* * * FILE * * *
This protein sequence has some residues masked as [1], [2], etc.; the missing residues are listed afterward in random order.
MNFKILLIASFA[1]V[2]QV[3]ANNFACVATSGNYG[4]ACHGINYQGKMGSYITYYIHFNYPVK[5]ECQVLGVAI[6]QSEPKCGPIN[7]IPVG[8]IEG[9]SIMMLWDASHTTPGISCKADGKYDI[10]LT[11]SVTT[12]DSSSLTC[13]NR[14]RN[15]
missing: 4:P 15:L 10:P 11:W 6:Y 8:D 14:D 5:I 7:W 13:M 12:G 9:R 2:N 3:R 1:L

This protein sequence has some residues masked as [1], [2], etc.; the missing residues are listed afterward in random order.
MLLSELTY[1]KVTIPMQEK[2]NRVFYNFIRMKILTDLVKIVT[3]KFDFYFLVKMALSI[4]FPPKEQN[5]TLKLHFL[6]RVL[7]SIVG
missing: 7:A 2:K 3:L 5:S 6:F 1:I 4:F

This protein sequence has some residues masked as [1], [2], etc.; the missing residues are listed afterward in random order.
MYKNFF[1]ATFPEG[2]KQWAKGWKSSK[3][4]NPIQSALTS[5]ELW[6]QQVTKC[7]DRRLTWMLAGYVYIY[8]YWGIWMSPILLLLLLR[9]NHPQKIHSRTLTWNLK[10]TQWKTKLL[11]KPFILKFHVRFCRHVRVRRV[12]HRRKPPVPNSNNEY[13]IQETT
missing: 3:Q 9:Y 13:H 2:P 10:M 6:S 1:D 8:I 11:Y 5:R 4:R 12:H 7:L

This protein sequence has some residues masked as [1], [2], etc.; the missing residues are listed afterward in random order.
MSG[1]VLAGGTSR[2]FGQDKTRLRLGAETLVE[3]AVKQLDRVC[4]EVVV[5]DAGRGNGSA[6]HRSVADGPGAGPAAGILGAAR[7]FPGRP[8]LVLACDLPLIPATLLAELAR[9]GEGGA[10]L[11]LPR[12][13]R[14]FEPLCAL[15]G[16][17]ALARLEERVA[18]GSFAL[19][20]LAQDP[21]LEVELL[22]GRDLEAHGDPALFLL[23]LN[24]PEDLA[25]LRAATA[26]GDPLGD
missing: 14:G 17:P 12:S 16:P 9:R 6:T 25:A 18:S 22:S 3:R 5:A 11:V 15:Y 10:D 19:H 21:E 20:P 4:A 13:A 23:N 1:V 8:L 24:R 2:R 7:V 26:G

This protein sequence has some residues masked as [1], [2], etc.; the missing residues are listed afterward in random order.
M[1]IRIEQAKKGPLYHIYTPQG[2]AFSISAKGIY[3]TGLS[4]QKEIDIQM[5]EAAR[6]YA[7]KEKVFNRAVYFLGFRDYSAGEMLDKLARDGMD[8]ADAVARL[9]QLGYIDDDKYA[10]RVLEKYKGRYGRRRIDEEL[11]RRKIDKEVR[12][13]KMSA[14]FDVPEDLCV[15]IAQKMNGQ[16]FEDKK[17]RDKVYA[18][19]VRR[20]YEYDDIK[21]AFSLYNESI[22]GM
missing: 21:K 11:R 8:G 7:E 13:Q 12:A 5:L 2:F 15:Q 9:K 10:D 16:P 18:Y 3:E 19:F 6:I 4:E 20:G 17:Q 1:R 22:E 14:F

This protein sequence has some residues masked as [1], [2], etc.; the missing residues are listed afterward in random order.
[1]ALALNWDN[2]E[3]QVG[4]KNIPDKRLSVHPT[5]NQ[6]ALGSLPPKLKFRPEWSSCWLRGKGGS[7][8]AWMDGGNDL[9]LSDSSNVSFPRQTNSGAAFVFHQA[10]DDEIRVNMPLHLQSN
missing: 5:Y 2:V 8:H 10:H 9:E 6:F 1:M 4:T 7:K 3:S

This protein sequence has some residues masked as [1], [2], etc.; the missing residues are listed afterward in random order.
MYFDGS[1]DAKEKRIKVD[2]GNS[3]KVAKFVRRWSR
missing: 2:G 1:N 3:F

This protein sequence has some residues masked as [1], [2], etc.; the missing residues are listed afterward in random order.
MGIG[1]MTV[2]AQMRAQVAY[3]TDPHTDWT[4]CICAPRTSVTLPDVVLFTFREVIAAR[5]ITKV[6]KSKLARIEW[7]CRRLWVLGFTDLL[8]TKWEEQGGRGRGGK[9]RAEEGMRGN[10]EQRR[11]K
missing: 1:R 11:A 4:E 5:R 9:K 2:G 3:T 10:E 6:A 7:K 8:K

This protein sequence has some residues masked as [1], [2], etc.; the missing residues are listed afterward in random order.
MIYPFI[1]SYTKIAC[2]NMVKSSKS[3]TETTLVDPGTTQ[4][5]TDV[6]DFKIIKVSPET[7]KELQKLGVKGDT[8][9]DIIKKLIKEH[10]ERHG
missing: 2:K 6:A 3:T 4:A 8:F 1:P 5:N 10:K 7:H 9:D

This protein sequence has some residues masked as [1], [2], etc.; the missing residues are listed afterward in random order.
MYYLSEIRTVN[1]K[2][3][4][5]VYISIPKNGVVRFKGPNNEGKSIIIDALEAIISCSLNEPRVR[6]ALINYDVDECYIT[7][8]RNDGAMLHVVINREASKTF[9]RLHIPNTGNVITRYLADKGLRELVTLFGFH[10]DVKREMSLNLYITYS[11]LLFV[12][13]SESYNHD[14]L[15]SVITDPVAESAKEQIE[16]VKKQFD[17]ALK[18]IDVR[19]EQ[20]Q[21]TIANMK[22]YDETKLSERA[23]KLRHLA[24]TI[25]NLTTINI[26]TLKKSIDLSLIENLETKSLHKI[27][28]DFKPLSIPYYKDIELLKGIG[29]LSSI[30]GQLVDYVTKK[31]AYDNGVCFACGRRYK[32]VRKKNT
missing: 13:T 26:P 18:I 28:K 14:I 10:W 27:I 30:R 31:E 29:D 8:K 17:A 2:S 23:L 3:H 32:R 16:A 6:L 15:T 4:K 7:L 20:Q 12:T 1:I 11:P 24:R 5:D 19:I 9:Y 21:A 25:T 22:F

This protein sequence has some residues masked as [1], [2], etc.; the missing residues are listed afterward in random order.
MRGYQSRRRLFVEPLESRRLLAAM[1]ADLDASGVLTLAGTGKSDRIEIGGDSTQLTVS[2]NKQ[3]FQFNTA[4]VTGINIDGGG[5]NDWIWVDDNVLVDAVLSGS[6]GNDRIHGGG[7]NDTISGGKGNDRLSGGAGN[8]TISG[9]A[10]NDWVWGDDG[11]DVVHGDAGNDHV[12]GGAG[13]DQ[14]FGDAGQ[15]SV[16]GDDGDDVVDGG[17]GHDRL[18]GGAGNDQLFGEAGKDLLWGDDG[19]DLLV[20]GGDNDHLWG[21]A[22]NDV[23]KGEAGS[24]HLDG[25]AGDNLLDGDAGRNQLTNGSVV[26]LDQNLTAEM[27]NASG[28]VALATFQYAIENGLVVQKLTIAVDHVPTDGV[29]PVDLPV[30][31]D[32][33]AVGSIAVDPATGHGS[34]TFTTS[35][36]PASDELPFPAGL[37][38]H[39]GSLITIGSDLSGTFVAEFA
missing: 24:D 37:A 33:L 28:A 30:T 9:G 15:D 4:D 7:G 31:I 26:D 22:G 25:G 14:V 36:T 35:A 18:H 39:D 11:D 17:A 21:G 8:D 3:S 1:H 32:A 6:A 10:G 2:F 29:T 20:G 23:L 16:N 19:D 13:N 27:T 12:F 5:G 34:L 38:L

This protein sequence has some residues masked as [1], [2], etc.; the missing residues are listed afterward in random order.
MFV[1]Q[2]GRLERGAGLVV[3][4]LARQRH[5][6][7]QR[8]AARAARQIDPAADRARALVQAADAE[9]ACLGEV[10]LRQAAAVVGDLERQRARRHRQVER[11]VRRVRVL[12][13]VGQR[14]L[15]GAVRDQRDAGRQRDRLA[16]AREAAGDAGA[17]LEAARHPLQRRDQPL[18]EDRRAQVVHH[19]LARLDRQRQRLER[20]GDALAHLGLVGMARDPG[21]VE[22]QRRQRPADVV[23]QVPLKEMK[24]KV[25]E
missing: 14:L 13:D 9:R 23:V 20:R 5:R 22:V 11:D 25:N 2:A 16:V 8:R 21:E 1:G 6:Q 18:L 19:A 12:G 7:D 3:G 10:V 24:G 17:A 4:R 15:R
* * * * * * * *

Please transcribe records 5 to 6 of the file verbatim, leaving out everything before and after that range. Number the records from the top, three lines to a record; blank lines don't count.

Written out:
This protein sequence has some residues masked as [1], [2], etc.; the missing residues are listed afterward in random order.
M[1]IRIEQAKKGPLYHIYTPQG[2]AFSISAKGIY[3]TGLS[4]QKEIDIQM[5]EAAR[6]YA[7]KEKVFNRAVYFLGFRDYSAGEMLDKLARDGMD[8]ADAVARL[9]QLGYIDDDKYA[10]RVLEKYKGRYGRRRIDEEL[11]RRKIDKEVR[12][13]KMSA[14]FDVPEDLCV[15]IAQKMNGQ[16]FEDKK[17]RDKVYA[18][19]VRR[20]YEYDDIK[21]AFSLYNESI[22]GM
missing: 21:K 11:R 8:G 7:E 13:Q 12:A 5:L 2:F 15:Q 9:K 10:D 16:P 18:Y 3:E 19:F 6:I 4:E 20:G 17:Q 1:R 22:E 14:F

This protein sequence has some residues masked as [1], [2], etc.; the missing residues are listed afterward in random order.
[1]ALALNWDN[2]E[3]QVG[4]KNIPDKRLSVHPT[5]NQ[6]ALGSLPPKLKFRPEWSSCWLRGKGGS[7][8]AWMDGGNDL[9]LSDSSNVSFPRQTNSGAAFVFHQA[10]DDEIRVNMPLHLQSN
missing: 5:Y 2:V 8:H 10:H 9:E 6:F 1:M 4:T 7:K 3:S